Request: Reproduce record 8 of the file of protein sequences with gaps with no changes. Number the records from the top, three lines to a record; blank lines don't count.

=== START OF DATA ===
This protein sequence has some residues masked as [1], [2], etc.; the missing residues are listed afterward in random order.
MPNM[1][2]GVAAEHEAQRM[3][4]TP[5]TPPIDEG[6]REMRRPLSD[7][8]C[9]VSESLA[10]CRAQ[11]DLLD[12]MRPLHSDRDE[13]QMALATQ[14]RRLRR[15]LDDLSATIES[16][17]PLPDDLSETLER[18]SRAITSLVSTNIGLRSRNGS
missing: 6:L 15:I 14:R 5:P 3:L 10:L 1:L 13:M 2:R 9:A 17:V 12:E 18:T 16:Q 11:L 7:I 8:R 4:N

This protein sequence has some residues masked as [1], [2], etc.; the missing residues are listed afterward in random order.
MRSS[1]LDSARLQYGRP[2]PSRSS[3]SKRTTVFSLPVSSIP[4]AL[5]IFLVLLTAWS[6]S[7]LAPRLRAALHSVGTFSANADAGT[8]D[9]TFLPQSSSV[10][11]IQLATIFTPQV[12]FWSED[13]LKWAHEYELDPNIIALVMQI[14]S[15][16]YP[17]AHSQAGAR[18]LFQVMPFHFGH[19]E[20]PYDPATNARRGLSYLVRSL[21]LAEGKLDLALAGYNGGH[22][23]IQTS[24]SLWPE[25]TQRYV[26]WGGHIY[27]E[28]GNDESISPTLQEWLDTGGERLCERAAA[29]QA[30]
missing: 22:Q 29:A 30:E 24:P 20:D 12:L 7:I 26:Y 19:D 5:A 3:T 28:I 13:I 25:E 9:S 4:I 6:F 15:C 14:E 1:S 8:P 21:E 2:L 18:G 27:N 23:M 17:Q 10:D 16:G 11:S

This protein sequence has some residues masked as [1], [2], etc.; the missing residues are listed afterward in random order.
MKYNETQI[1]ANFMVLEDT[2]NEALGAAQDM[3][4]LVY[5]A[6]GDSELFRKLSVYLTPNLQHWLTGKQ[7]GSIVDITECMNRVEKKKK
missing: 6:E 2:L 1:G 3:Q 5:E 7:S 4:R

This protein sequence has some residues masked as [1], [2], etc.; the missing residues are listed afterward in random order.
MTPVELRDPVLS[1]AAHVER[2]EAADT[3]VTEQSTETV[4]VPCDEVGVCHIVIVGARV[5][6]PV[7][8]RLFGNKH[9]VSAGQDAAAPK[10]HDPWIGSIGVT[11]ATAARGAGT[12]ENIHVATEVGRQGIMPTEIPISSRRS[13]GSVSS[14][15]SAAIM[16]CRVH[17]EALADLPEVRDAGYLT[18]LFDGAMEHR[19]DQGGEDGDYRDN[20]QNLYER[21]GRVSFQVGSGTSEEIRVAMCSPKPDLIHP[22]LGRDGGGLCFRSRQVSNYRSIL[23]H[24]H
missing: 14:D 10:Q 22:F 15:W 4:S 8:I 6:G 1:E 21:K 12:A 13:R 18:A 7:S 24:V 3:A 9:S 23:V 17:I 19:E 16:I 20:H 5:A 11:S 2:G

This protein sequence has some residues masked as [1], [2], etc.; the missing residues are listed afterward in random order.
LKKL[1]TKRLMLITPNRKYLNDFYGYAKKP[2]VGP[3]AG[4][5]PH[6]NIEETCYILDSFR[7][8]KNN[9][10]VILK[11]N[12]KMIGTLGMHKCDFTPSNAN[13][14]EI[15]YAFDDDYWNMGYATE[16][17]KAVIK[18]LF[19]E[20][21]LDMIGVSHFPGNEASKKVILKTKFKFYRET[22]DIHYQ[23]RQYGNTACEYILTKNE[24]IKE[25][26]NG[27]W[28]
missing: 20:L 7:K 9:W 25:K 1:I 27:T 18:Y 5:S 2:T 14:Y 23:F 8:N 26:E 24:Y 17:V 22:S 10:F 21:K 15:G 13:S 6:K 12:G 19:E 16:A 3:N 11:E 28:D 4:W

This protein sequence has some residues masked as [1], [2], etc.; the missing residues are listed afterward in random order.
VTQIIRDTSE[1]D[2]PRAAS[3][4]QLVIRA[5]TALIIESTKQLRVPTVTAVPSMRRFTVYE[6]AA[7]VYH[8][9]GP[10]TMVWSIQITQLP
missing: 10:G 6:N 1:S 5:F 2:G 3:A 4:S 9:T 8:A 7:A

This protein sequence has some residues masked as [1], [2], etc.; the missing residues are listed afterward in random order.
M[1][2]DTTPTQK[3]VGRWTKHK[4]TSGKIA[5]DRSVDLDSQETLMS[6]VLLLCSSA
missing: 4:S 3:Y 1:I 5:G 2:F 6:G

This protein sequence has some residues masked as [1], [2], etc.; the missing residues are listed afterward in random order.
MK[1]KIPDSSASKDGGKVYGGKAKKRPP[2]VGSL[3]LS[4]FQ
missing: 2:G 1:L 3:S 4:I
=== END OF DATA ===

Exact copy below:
This protein sequence has some residues masked as [1], [2], etc.; the missing residues are listed afterward in random order.
MK[1]KIPDSSASKDGGKVYGGKAKKRPP[2]VGSL[3]LS[4]FQ
missing: 2:G 1:L 3:S 4:I